6 0 . i + K + pm (0)! . Then P must satisfy " = p(0) P \$ p(0) .1575 # 4 .17 .1 .58 .546' \$ #.1900 >> p2 = p1*P 0.3 .1108 \$ #. ! " = lim n #\$ n #\$ n #\$ n # " # Let lim P = P . First enter the steady-state transition probability matrix and initial state probability vector and then apply p( n + 1) = p( n ) P for successive values of n starting at 0.5000 >> p0 = [.7000 0 0.38' \$ # . It is simple to n n see why this must be the case.2 .1575 \$ 21 P = \$.4510' .4790 0.1575 \$.1 # i # m and " p(0) .5 .4 0 .5] P = 0.236 . " i = p1 (0) P1.5055' & .473 .4 .5000 0.218 .4000 0. ! >> P = [. We know that p( n ) = lim p(0) P = p(0) lim P . or n "# ! ! # # "i.3543 .43 % \$ ' P = \$.04 .54% \$ ' P = \$.5182% ' .1630 0.1000 0. For an arbitrary p(0) .465' & 3 ! ! ! ! ".29 .2 .2829 .097 .2000 0.3580 0.25 .415 .7 .4500 0.Elec 428 Solving Discrete Time Markov Chains Performing this computation in Matlab is straightforward if a trifle tedious.3165 . Let’s look at this matrix for a few values of n : n 2 ".3543 .4382 .# Pm i + p2 (0) P2.i ! ! ! ! ! Page 3 of 5 ! . the sequence of computations outlined above can be written as ! p(1) = p(0) P p(2) = p(1) P = p(0) P M p( n ) = p(0) P n P is the n -step transition probability matrix.55' & 2 ". we can avoid using it altogether (especially if we have something like Matlab to manipulate matrices).3000 0.4882% ' .3] 0.3543 .1989 \$ P = \$.120 . the rows of P converge to the steady state probability vector " .4000 0 0.3000 ! Since the initial state probability vector is irrelevant in determining the steady state probability vector.6000 0.4882' & ! n ! As you can see.1780 M ".4882' .3000 >> p1 = p0*P 0.

>> P1(:.1000 0. ! ! ! >> J = diag([1 1 0].Elec 428 Solving Discrete Time Markov Chains Since this must be true for all p(0) . That is. with 1s.3543 0. the brute force method of raising the matrix to larger and larger powers starts getting computationally unfriendly. representing the equation for " m ).0000 0.4000 0 0. all of the entries in " the i th column of the P matrix must be equal to " i . (0 1 K 0) . Matlab has an exponentiation operator (^) which ! can be 0. We need one other independent equation in the " i s to go with any m " 1 of the m equations from " P = " . " " (0 0 K 1) in the equation for " i to find that P1" i = P2 i = K = Pmi = # i . K .7000 0. ! ! >> P1 = P.1575 0. Of course.3543 0. and the second is undoubtedly quicker. ! way the equation for " i can be 1 " j " m . However. P is the single-step transition probability matrix specified earlier.4882 applied to matrices as well as vectors.4882 enough but no larger than necessary. However. we always have one: the normalization equation ! # m i= 1 " i = 1. to be equal.0000 1. ! Create the m x m identity matrix with the i th diagonal element replaced by 0. ! corresponding to the normalization equation.1575 0. For small matrices.0000 ! ! first replace any ! To implement this method. A third method for determining the steady-state probabilities is to treat the problem as one of solving the set of linear equations represented by " P = " .4882 Choose a value that you think might be large 0.3543 0.0) J = 1 0 0 0 1 0 0 0 0 Page 4 of 5 . the last column. we can use the m vectors (1 0 K 0) . either of these methods is fine. Fortunately. Another way to arrive at the same conclusion " is to note that the only ! true for arbitrary ! p(0) is for all! of the P ji s. Factoring this ! out of every product term on the left hand side of the equation ! ! leaves p1 (0) + p2 (0) + K + pm (0) = 1. once the size of a matrix starts getting large. column i (for instance.0000 1. you could just enter P1 directly. 0.3) = [1 1 1]’ P1 = 0. ! ! ! ! ! ! This means that a second way to compute the ! steady state probability vector is to raise P to >> P^20 ! higher and higher powers until all of the entries in each column are identical to the other entries ans = in the same column. P is a stochastic matrix (each of its rows sums to 1) and hence is singular.5000 1.1575 0.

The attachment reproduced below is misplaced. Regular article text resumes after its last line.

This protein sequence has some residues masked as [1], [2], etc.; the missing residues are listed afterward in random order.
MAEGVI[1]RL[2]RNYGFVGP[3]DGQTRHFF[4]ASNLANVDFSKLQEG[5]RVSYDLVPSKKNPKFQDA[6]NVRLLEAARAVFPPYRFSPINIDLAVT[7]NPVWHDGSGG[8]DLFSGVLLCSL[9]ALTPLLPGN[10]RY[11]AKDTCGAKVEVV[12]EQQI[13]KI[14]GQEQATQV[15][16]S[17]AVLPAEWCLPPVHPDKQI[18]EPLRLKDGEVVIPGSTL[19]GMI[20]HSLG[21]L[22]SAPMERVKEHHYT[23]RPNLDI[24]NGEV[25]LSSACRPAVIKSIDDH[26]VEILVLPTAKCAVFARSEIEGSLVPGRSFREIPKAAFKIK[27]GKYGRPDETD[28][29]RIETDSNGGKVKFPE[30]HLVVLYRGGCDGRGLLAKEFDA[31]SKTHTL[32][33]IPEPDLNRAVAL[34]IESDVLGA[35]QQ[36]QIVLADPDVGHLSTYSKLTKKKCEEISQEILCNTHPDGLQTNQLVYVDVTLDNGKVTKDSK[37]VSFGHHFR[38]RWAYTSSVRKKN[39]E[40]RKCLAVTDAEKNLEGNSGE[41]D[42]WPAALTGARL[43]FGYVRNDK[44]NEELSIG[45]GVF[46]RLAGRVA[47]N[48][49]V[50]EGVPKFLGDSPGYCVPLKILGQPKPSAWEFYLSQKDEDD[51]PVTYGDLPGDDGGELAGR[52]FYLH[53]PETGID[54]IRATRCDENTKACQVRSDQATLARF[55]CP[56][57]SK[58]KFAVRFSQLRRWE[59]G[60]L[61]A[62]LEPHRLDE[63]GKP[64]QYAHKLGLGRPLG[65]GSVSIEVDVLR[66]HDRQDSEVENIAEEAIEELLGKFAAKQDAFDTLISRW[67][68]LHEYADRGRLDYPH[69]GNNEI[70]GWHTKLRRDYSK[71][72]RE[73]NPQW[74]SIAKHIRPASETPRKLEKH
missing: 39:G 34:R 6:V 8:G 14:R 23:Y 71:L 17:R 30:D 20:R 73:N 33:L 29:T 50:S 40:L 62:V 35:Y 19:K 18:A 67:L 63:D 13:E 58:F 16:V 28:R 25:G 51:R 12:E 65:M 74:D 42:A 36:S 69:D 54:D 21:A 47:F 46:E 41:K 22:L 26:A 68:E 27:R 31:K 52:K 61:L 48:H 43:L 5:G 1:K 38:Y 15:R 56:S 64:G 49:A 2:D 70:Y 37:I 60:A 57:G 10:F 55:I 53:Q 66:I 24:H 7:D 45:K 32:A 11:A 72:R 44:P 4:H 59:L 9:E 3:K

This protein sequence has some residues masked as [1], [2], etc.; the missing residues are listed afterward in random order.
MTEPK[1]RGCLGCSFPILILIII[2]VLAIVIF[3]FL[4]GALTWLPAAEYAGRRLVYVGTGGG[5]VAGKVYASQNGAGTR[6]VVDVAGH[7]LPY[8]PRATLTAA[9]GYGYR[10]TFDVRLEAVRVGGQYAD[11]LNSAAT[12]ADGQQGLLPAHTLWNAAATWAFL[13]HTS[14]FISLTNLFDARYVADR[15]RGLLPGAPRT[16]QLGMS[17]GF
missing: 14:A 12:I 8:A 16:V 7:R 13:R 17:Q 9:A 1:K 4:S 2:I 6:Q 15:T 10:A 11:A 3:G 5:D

>> ! [v.i) is the eigenvalue corresponding right eigenvector v(:. for the same eigenvalues. another way of finding " is ! the left eigenvector corresponding to an eigenvalue of 1.1575 0.7767 0.d] = eig(P’) v = 0.7831 ! ! d = -0. One.2526 0.5683 0. ! for a 1 in ! >> pie = [0 0 1]/(P1-J) 0.i).2123 0 0 0 1.3)) pie = 0. J is the diagonal matrix with 1s along the diagonal except for a 0 in the i th diagonal element.3543 0. d(i.3)/sum(v(:.d] = eig(A) to find returns a square matrix v whose columns are the right eigenvectors of the square matrix A.6123 0 0 0 0. with eigenvalue 1. plus a diagonal to the ! matrix d of the eigenvalues ! ! of A.1575 0.1703 0. We cannot predict how Matlab will scale the eigenvectors (at least. since the steady-state probabilities ! must sum to one. we can normalize each ! element of the eigenvector corresponding to the eigenvalue 1 by dividing by the sum of the elements in the eigenvector to obtain the steady-state probability vector.4882 keywords: discrete-time Markov chain steady-state probability vector normalization equation single step transition probability matrix Matlab Ergodicity Theorem Page 5 of 5 . However.3571 -0.3543 0. and the vector on the left-hand side is all 0's except !the i th component. not right. This is easy to get around.4574 -0. [v. In Matlab.6064 -0. for any non-zero constant !a . The second minor difficulty is that if " is an eigenvector. then a" is.8144 0.0000 >> pie = v(:. too. eigenvectors of T P . we want left. by noting that a left eigenvector of P is a right eigenvector of P .Elec 428 Solving Discrete Time Markov Chains ! ! Solve the system of linear equations " ( P1 # J ) = [0 0 K 0 1 0 K 0] where P1 is P with the i th column replaced by 1s. the transpose of P .4882 ! Yet another !way to solve for the steady state probability vector is based on the realization that " P = " implies " is a left eigenvector of P . There are two problems. I can't). Hence. That is.